Ah well, it can replace Malazan on the Ongoing Series and When Will the Next One Be Out-list. ;)
3. FiFo
I am waiting for this one to come here (in Iraq) any day now...for once i hope to choose a Book series & stick up with it from the first book to the last...& hopefully as well someday i finish my first novel as well (i hide the manuscript in my school bag)
Rikka Cordin
4. Rikka
I want to see the illustrations I missed! I think I might go page through a release day copy just so I can see 'em.

Also. SPOILER: Am I crazy or does Shallan has a Shardblade?
Richard Fife
5. R.Fife
Rikka-Spoiler @4
D'oh, I brainfarted and wrote soulcaster. Meant the other. You are not crazy, it just never explained.
Post now corrected as that is what I meant to write.
Dorothy Johnston
6. CloudMist
I'll hold off on reading this until I buy myself a Kindle for Christmas but, given that this is Book 1 of a 10 book series and after checking on Audible on how long the audio version is (45 Hours!), it occurs to me that Michael Kramer and Kate Reading won't have to worry about where their next paycheck is coming from for a long, long time. Also, who wants to volunteer to run the WOK FAQ?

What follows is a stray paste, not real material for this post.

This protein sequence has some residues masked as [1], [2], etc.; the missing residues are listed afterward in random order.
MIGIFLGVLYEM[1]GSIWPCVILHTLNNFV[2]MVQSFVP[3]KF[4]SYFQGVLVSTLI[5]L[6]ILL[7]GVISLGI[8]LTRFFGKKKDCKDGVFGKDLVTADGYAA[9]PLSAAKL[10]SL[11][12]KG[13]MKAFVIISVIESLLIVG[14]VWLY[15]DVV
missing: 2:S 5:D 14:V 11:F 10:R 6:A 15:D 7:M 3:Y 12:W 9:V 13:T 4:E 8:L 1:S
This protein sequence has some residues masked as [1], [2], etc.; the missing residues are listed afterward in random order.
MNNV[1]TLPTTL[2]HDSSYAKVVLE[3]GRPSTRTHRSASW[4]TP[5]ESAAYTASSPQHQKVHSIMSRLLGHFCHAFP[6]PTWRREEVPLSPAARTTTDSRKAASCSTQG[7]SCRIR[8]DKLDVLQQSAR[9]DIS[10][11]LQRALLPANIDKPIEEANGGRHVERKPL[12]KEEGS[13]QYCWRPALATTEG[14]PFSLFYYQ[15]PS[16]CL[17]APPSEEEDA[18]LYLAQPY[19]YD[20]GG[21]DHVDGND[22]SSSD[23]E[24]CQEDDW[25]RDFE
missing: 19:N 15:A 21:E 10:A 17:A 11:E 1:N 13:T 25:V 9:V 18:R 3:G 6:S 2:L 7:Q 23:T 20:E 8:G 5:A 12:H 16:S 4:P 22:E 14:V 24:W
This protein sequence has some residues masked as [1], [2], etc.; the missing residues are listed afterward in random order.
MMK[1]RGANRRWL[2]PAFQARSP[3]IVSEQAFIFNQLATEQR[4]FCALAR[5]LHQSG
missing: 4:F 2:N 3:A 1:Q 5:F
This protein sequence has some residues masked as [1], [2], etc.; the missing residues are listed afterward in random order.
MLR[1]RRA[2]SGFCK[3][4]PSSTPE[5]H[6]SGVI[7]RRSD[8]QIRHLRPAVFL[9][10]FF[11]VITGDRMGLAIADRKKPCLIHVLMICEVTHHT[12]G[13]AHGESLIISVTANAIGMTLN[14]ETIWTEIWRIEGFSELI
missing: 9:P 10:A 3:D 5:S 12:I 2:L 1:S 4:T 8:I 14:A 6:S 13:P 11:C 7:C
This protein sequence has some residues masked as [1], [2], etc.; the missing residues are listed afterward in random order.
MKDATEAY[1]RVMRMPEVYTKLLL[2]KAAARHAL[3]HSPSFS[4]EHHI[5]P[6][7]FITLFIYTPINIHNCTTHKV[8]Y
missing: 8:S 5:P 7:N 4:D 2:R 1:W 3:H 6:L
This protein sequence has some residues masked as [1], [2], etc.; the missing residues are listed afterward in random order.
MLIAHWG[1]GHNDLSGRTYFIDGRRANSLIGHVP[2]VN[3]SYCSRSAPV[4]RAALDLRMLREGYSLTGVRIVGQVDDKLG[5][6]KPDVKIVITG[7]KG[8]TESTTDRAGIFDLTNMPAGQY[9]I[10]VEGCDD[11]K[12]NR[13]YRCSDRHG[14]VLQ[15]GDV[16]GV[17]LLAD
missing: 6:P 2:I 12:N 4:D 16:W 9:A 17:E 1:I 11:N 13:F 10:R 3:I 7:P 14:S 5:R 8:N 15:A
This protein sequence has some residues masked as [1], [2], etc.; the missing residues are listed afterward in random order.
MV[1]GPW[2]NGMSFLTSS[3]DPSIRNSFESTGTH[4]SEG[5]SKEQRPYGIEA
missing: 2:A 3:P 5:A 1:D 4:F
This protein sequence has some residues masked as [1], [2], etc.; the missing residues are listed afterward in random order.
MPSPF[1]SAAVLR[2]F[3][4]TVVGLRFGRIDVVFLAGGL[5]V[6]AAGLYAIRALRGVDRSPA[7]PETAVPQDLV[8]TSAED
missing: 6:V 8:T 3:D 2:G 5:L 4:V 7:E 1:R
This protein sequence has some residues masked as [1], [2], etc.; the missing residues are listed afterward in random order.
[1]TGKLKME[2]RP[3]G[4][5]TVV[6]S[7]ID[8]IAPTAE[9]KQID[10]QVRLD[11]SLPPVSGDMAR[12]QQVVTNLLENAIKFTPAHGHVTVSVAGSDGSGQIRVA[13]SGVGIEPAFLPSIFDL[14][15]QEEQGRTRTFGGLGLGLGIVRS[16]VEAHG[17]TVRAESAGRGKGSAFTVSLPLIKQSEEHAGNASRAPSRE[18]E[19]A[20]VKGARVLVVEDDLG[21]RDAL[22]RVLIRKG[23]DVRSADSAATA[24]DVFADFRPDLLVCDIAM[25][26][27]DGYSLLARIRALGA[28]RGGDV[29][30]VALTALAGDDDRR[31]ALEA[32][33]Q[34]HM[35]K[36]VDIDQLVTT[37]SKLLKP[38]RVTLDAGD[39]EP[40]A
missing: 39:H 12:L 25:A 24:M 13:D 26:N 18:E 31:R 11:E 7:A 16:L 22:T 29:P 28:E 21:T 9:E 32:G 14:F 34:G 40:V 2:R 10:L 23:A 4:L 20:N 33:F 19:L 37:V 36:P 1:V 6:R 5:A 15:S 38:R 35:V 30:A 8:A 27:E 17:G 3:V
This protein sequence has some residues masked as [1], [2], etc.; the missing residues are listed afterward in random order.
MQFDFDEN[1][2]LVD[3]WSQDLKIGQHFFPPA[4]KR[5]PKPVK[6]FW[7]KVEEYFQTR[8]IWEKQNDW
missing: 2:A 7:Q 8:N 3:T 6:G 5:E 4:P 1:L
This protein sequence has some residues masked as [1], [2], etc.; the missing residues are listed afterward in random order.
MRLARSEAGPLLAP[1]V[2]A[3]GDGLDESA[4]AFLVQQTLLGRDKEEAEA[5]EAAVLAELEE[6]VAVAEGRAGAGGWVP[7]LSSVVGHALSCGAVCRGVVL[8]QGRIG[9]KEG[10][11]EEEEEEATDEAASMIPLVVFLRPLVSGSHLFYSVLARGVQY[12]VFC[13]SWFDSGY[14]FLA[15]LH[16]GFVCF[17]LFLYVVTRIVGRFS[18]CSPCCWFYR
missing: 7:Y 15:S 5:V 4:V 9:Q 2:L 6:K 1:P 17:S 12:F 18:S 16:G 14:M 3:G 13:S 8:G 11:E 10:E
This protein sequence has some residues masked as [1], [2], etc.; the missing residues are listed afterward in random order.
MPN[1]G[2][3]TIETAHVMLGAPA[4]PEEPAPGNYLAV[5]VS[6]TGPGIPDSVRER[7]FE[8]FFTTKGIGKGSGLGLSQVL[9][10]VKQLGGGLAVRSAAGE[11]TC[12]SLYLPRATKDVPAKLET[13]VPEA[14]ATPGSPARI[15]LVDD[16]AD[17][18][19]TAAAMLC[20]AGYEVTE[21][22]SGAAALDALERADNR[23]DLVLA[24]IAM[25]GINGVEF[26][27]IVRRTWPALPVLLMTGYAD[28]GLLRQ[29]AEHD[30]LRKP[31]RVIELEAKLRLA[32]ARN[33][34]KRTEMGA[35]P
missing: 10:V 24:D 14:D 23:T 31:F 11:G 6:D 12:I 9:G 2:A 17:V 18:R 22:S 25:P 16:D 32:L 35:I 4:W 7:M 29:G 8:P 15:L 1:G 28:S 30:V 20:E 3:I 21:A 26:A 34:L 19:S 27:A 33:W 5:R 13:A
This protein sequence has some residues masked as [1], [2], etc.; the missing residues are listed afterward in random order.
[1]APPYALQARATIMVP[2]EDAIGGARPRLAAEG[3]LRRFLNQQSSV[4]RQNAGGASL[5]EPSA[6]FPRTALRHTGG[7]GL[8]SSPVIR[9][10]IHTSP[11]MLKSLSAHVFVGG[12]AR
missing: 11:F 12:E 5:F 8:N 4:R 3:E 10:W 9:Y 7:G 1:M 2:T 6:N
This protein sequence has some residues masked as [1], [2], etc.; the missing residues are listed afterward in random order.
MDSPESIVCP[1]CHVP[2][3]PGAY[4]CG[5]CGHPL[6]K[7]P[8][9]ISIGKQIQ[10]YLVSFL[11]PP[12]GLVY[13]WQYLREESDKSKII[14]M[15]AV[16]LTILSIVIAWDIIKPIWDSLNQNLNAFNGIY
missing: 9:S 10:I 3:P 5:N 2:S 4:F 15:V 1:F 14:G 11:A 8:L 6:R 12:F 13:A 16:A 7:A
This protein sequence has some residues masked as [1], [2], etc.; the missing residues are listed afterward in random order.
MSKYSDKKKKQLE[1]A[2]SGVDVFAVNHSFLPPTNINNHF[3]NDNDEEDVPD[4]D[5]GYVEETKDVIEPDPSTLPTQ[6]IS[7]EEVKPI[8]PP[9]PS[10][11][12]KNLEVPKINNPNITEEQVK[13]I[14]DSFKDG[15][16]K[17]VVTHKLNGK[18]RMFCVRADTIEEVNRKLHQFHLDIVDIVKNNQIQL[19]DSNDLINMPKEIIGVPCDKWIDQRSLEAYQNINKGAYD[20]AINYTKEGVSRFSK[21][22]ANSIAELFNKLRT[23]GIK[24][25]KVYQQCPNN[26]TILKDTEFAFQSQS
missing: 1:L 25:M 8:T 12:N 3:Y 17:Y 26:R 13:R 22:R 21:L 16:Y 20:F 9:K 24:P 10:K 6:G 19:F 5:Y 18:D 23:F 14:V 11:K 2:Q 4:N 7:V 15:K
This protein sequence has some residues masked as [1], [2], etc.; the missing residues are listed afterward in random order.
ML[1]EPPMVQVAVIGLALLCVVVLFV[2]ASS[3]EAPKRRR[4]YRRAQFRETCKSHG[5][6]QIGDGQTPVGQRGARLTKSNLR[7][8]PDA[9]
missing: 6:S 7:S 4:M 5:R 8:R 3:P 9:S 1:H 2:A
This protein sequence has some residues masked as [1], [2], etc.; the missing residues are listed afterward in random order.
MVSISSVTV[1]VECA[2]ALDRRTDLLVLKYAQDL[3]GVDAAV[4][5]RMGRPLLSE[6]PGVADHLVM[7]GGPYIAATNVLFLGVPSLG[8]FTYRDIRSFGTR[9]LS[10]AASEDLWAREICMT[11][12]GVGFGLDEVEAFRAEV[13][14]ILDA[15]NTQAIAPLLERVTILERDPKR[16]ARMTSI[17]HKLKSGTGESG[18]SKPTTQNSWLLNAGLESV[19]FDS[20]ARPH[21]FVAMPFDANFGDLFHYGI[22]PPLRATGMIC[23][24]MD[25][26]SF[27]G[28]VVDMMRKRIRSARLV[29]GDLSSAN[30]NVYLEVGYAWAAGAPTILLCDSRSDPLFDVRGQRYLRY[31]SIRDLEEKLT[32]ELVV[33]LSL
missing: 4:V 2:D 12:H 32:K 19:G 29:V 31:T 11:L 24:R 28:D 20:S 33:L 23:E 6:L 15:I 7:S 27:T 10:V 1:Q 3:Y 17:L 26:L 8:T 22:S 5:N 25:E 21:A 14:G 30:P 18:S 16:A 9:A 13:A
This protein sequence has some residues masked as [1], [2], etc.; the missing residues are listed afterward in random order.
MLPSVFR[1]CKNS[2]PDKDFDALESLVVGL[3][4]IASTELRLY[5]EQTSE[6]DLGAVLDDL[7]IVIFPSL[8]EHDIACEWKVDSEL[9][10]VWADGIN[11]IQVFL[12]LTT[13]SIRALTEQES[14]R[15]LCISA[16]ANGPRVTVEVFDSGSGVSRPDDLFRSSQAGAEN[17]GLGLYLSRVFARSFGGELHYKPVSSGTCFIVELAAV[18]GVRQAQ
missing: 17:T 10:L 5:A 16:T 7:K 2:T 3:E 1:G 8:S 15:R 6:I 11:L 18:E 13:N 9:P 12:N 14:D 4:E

Christine Evelyn Squires
7. ces
I just got my book. All 1,007 pages of small text with a small leading.

It's going to have to wait though - 4 books, averaging 800 pages, are in line ahead of it.
8. steve.godecke
I'm pretty sure the WOK FAQ will effectively be a wiki, on one site or another (17thShard?), and it will "run" off the combined efforts of many, many curious and dedicated fans.

Thanks for the link, Richard!
Bouke de Boer
9. Bouke
G-Campbell @2: That is exactly how I feel, but somehow I can't manage to be bothered by it...
Because of the sheer awesomeness of it, obviously!
Kalyani Poluri
10. pvslkalyani
" Horneaters are cooks " - Not all of them are.. If a family has 4 sons, then the first 2 produce food, the 3rd one cooks them and the 4th one will be the warrier..